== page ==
At the World Without Walls conference Mrs. Grabar-Kitarović participated in a panel discussion entitled ‘The US-Russian Relationship: Europe’s Role Then and Now’, after which she spared a few moments to talk to a member of the CD News team.
How do you think you have been affected, politically and personally, by the time you have spent in the US?
Well I think it has affected me a lot. I was a foreign exchange student in New Mexico from 1985 to 1986, at height of Reagan administration. I was from the Former Yugoslavia, which was viewed as a communist country by the USA. It was a very informative experience, it taught me the value of democracy and human rights, but also the responsibilities of an individual because in communism you are always hiding behind collectivism - collective responsibility and collective rights. So I began to view an individual as guarantor of rights but also responsibility. When I went back to the Former Yugoslavia and back to the old regime, the economic situation that Croatia was in that made me realise I wanted a more liberal, more democratic state. I wanted an economy that offered possibilities to everyone who was willing to work and to improve, not just their personal lives, but the life of the whole country. As I became engaged in Croatia’s independence movement, I became more determined to have Croatia integrated in the western family of nations.
Croatia is now on the way towards EU accession, why do you feel this is so important for Croatia?
Well, we just became a member of NATO in April of this year and that was very important for Croatia for many reasons. First for economic reasons and second because it was important to become part of a security umbrella that would provide the best conditions for Croatia to be a stable and prosperous nation. Why is it important to become a member of the EU? A lot of people in Croatia are asking the same question and it’s a legitimate question as we only gained independence in the early 90’s and at a very high price. However, even when we were striving for independence, at the outset we stated that we wanted to become members of the EU because we realised that today’s world is a world of interdependence. Being on your own is very tough. No situation in life is perfect. There are a lot of advantages and disadvantages of becoming a member of the EU but the advantages outweigh the possible disadvantages by far. We have done a lot of studies, economic and social, that demonstrate that, in the long run, it is a good decision for Croatia. Ultimately we will be better off in the European Union than on our own. Of course we believe we are going keep our national identity, we will remain a sovereign state, though this concept is being redefined currently when it comes to human rights and democracy - there is no traditional sovereignty so to speak. Being outside of the EU you are still affected by EU policies, you have to comply with the legislation and the market of the EU, but you don’t have the privilege of shaping those policies and taking decisions and voting for them which you do as a member of the European Union. We are concerned about the future of the continent and our neighbourhood and so we are taking an active position to shape that future, to be a factor of stability, not just in South East Europe but in the larger European community as well.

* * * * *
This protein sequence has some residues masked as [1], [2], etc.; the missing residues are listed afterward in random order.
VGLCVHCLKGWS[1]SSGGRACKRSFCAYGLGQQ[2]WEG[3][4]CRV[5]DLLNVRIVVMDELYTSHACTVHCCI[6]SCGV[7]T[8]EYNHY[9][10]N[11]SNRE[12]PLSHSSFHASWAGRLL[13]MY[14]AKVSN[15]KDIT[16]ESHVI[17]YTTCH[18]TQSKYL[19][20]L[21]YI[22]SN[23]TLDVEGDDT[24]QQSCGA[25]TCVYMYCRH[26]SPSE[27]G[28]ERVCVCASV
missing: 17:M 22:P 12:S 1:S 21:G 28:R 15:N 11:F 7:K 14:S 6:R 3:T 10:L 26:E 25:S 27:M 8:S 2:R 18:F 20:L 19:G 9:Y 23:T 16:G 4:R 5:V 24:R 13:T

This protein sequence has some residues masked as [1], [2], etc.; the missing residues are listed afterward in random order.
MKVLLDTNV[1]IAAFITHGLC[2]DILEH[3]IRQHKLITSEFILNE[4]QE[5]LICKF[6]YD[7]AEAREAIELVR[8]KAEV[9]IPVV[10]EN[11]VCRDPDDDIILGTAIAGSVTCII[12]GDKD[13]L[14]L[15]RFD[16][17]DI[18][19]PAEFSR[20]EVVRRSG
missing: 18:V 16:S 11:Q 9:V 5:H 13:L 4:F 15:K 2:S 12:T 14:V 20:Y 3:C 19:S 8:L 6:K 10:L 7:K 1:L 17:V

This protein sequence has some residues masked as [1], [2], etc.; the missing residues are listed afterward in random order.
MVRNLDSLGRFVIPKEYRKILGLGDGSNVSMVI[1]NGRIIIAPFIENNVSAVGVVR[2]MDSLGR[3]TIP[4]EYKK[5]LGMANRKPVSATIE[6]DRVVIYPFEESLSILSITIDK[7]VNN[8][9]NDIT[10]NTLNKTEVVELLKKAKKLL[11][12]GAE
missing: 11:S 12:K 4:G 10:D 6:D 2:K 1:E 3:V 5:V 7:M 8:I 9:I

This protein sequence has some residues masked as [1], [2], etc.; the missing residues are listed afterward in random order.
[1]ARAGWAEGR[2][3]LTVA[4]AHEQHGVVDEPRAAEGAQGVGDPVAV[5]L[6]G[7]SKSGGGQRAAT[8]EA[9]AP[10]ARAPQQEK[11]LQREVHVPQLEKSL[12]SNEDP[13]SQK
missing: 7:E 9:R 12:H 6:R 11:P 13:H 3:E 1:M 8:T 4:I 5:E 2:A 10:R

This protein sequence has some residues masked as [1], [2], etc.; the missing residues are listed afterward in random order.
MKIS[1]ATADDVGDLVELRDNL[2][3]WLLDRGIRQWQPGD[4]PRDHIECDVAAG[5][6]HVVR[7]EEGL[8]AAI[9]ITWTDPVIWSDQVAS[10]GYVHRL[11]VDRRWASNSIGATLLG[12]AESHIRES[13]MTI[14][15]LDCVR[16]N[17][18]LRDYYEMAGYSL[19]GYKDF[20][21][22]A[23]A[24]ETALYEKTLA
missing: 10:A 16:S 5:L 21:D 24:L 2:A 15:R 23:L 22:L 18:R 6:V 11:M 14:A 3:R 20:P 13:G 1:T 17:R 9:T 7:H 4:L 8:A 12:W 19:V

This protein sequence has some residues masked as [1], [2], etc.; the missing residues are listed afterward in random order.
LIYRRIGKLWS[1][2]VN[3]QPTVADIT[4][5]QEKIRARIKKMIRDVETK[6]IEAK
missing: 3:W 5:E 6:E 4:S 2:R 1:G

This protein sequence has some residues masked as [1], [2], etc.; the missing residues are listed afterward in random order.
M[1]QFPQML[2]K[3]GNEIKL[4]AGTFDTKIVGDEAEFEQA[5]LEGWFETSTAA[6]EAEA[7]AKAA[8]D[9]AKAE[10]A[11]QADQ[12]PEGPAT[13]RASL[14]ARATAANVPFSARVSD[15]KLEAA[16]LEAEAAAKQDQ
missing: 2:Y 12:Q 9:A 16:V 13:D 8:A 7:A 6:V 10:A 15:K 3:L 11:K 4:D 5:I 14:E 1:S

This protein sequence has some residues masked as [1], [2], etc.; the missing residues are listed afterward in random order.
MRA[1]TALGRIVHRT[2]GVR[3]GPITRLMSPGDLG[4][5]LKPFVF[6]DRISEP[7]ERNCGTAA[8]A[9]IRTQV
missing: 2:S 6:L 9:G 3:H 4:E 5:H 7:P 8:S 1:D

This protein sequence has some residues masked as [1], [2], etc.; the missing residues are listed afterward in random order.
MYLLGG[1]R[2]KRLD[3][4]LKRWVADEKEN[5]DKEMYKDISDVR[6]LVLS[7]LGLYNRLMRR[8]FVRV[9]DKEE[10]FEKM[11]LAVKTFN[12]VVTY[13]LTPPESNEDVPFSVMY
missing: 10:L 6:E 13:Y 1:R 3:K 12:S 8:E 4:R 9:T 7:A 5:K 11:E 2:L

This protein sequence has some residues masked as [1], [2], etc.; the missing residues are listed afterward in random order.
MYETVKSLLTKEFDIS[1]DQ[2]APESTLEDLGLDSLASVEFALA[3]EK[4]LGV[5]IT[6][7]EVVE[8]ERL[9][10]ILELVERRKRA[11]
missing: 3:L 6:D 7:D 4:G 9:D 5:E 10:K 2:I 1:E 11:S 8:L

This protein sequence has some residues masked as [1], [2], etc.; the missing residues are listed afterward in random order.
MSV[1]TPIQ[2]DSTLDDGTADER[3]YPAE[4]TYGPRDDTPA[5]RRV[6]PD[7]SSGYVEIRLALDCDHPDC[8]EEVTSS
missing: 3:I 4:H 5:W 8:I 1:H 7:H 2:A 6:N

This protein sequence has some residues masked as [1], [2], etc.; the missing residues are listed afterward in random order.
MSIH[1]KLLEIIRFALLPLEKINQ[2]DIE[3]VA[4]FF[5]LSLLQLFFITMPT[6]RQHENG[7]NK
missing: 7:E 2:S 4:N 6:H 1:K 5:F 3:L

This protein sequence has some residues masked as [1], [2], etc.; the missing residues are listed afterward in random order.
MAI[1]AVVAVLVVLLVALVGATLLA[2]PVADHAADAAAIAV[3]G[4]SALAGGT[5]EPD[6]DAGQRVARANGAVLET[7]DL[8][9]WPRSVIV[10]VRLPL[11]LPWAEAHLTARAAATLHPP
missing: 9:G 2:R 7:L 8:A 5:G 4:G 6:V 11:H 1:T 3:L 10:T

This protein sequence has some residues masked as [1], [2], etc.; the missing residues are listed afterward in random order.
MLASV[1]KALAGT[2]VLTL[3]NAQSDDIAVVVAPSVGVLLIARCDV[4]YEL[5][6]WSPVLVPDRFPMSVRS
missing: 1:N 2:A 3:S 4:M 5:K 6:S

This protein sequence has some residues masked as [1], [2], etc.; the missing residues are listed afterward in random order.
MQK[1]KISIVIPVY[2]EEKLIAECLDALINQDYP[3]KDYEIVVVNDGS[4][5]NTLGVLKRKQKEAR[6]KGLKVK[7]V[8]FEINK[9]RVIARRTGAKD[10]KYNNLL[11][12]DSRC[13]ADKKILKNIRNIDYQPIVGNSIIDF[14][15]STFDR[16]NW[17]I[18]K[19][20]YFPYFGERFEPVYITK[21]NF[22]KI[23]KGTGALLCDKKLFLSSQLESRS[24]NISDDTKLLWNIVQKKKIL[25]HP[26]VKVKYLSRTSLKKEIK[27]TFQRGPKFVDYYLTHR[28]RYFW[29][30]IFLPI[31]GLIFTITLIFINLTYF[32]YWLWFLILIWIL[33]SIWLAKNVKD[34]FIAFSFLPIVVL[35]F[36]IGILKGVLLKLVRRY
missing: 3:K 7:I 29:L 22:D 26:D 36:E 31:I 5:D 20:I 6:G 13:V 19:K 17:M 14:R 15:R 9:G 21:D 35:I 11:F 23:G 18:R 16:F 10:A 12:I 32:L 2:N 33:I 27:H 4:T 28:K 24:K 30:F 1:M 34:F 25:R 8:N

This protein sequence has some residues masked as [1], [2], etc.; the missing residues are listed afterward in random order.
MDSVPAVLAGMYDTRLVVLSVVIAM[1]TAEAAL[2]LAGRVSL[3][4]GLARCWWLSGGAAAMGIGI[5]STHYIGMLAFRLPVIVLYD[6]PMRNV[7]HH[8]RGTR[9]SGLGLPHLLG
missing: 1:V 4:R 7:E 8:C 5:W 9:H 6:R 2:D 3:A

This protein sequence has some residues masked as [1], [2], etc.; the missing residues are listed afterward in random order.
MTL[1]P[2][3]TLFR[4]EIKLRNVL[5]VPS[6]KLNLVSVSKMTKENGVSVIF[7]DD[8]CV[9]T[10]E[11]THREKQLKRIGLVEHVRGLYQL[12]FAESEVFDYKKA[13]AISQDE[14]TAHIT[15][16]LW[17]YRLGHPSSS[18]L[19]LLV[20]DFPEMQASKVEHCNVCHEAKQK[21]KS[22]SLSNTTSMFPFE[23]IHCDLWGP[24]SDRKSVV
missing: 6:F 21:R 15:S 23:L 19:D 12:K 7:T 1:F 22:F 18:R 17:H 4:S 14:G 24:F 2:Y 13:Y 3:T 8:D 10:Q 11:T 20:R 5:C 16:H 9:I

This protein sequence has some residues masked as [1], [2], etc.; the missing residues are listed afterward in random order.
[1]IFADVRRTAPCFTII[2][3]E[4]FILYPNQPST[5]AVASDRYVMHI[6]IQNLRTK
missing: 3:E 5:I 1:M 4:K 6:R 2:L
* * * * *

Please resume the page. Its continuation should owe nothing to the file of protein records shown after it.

You were mentioning some good words about President Obama, I was wondering if you could elaborate what you think about him as a politician and also as a person?
Well I had the honour of meeting him personally last summer and he really was a wonderful outgoing person. He did his utmost to make you feel comfortable and to demonstrate that there was an equal footing with him. He is a very energetic person and had a tremendous program when he came. He is bound to cause some disappointments since the expectations form the public were so huge when he came to power. No matter what he does it probably won’t be good enough for the public. That, however, is the reality of the political life. It is important to recognise that he has already really changed the course of foreign policy in general. A lot of people criticise the fact he got a Nobel peace prize without having spent a full year in office. He himself stated he was deeply honoured and humbled by that decision, but in my opinion it was a good decision. It is an encouragement for him to proceed with his policy of negotiating and multilateralism and to reach his ultimate goal of a world without nuclear weapons.
Thank you for answering my questions today, it was a pleasure to hear you speak tonight.